Major League Soccer team previews: REAL SALT LAKE

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Each day from now until the beginning of Major League Soccer’s 18th season, we will preview one Eastern Conference team and one from the West. First kick is March 2.

No. 3 in the West is Real Salt Lake:

Significant additions and subtractions: A major roster shakeup, unfolding in a burst just after 2012 MLS Cup, was strange stuff for one of the most stable MLS clubs in terms of personnel. Fabian Espindola, scorer of a highly respectable 25 goals around Rio Tinto over the last three seasons, is now in New York. So is huge center back Jamison Olave, who spent years commanding RSL’s back line – although he was perhaps a little too brittle for the price. Or so RSL management reckoned.

With all that, it’s hard to say who the men in Utah will miss more, Espindola, Olave or Will Johnson, whose leadership, drive and ability to cover midfield ground will be difficult to replace in Utah. The Canadian international is now in Portland.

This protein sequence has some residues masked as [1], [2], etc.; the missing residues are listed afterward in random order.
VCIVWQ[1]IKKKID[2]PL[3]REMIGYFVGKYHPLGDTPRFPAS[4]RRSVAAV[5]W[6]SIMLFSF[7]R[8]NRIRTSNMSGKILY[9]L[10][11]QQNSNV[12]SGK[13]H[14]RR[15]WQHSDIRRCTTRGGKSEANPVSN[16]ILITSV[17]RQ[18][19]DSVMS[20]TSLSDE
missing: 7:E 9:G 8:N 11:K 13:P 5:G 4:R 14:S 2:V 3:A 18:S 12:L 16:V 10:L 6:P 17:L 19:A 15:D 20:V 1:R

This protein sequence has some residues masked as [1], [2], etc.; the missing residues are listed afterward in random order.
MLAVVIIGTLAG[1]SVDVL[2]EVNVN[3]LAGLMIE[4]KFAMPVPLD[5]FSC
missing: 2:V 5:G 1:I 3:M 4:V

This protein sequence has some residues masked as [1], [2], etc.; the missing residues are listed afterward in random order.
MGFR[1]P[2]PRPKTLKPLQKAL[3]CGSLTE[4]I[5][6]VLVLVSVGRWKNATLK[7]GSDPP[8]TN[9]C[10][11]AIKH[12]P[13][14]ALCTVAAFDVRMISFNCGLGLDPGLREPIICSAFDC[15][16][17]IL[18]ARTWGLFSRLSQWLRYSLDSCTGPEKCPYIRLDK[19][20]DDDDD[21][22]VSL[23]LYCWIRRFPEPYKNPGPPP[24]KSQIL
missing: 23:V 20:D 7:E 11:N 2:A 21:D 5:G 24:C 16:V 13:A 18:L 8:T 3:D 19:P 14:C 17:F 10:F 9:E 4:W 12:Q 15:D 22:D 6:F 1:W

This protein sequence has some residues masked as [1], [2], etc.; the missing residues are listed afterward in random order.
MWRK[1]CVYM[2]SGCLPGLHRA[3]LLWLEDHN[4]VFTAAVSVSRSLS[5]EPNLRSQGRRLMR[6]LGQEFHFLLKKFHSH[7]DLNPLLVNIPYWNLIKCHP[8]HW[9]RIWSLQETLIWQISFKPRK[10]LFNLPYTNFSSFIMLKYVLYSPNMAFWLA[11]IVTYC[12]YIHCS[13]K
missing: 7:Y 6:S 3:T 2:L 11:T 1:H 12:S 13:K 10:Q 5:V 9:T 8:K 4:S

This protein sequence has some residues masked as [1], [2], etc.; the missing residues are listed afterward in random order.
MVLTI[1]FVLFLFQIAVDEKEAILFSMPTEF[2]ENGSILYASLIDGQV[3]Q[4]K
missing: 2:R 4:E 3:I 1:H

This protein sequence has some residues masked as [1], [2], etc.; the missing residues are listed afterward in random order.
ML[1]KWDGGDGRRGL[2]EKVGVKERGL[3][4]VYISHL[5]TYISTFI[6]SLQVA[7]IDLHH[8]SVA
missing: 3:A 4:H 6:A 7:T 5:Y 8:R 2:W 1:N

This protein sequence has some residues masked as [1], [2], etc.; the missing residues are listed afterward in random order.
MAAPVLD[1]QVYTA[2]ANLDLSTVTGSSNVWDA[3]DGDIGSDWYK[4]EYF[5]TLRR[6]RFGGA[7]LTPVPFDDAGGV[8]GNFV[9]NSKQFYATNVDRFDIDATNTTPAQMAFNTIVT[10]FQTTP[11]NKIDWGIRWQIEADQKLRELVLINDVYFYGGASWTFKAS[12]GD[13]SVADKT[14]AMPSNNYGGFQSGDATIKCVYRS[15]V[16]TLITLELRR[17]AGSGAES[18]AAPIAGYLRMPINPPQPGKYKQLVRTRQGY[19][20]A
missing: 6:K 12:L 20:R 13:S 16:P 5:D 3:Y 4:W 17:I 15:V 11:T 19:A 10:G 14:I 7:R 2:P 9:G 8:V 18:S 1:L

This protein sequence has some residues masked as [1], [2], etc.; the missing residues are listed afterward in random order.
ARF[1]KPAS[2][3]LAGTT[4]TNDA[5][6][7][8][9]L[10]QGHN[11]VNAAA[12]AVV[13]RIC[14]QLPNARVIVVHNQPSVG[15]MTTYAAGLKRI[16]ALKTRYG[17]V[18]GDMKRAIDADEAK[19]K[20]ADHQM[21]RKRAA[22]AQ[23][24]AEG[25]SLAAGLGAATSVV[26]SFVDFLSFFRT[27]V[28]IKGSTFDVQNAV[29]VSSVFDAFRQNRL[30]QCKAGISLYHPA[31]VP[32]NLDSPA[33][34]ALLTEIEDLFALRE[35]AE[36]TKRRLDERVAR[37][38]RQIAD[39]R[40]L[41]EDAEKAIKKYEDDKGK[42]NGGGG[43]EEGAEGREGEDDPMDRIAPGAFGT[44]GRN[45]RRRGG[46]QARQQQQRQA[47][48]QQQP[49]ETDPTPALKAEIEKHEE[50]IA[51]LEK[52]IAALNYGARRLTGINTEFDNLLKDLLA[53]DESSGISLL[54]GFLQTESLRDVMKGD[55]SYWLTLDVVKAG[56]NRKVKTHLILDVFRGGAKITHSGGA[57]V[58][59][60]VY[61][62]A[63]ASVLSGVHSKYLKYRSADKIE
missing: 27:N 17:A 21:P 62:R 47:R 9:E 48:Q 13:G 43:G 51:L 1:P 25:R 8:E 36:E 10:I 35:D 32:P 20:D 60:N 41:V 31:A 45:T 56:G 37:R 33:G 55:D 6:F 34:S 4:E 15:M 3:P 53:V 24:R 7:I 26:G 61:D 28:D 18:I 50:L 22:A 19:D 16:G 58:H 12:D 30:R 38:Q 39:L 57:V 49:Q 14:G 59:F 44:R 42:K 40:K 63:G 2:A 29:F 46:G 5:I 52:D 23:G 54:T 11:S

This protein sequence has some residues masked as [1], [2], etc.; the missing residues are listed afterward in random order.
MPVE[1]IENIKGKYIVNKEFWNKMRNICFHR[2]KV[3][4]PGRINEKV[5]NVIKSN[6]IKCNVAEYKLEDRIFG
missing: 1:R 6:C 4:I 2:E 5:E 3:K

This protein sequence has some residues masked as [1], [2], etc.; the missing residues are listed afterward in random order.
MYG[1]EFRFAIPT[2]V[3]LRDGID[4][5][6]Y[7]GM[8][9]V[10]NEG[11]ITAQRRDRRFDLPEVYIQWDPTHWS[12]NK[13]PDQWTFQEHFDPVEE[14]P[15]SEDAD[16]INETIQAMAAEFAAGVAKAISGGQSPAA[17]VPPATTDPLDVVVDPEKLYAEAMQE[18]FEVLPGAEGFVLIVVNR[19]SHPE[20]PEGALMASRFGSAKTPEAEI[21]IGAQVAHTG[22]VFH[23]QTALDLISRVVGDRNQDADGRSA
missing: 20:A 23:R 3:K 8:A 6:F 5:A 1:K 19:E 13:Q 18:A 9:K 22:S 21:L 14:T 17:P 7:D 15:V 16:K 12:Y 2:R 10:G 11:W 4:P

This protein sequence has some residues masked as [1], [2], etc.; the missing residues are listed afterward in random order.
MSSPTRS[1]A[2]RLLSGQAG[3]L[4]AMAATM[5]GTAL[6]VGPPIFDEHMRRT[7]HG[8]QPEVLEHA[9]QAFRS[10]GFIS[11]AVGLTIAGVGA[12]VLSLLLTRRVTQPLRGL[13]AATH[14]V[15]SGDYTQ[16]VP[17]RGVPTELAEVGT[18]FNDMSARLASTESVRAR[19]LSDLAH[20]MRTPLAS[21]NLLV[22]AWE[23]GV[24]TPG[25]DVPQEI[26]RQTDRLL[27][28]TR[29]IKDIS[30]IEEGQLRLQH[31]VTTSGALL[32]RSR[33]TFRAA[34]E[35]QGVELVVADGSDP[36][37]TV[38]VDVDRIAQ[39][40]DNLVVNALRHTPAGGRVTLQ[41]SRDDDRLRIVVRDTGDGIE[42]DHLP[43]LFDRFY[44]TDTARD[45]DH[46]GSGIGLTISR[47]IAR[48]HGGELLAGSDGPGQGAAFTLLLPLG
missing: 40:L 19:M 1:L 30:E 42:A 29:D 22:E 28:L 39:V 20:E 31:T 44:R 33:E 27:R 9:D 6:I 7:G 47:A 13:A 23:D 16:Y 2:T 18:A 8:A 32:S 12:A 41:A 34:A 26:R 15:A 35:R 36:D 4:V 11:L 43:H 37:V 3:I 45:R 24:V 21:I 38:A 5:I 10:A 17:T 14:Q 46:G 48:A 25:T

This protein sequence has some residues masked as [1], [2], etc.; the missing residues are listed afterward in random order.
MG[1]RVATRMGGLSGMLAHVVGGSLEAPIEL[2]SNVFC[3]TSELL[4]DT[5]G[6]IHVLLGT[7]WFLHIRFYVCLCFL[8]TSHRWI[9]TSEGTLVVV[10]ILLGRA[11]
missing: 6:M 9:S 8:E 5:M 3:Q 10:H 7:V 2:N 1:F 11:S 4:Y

Strengths: Start with Kyle Beckerman, possibly behind only Osvaldo Alonso in the league’s ranking of holding midfielders.

Stability goes a long way in MLS. Jason Kreis may be only 40, but he also carries the league’s second-longest running tenure at a club, behind only Dominic “Dean” Kinnear at Houston. Kreis has come a long way from his time (not too awfully long ago) when the high-scoring striker stepped off the field at age 34 and immediately into RSL’s managerial seat. (He’s still the youngest coach to win an MLS Cup, by the way.)

Kreis and other club leaders love Chris Schuler and Kwame Watson-Siriboe, but neither one can match Olave at his best. They have wonderful potential and are sure to be even better whenever the injured Nat Borchers gets healthy and can provide direction alongside one of them; that probably won’t happen until April, earliest.

Pressure points: One of the league’s standard bearers in organizational stability is going through its most significant roster shift in years, an overhaul that gets the club younger here and there and deals with the naturally escalating salaries that handcuff any successful club.

Beckerman, for instance, strong shepherd that he is, will have a younger midfield flock around him to guide this year. That will be especially true until injured playmaker Javier Morales gets back on the field.